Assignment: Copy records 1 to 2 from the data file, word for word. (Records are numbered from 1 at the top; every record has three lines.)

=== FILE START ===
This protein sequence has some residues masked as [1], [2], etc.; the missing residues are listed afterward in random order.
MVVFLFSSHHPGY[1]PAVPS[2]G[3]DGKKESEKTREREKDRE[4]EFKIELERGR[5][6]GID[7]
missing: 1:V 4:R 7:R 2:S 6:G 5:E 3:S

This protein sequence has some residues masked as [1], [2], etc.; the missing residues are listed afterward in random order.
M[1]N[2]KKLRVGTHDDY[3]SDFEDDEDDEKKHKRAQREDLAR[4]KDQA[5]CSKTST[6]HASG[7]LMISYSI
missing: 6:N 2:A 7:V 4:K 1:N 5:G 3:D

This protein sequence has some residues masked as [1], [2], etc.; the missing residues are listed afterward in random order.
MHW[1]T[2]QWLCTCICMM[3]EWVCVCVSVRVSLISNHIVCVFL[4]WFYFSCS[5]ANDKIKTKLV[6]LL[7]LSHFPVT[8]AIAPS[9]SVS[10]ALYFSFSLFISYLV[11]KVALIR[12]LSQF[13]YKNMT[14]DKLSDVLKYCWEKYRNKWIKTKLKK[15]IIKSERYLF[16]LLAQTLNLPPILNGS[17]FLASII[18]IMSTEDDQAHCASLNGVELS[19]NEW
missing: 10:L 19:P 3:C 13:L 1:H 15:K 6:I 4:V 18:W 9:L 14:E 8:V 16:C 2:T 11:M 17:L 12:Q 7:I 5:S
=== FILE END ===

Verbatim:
This protein sequence has some residues masked as [1], [2], etc.; the missing residues are listed afterward in random order.
MVVFLFSSHHPGY[1]PAVPS[2]G[3]DGKKESEKTREREKDRE[4]EFKIELERGR[5][6]GID[7]
missing: 1:V 4:R 7:R 2:S 6:G 5:E 3:S

This protein sequence has some residues masked as [1], [2], etc.; the missing residues are listed afterward in random order.
M[1]N[2]KKLRVGTHDDY[3]SDFEDDEDDEKKHKRAQREDLAR[4]KDQA[5]CSKTST[6]HASG[7]LMISYSI
missing: 6:N 2:A 7:V 4:K 1:N 5:G 3:D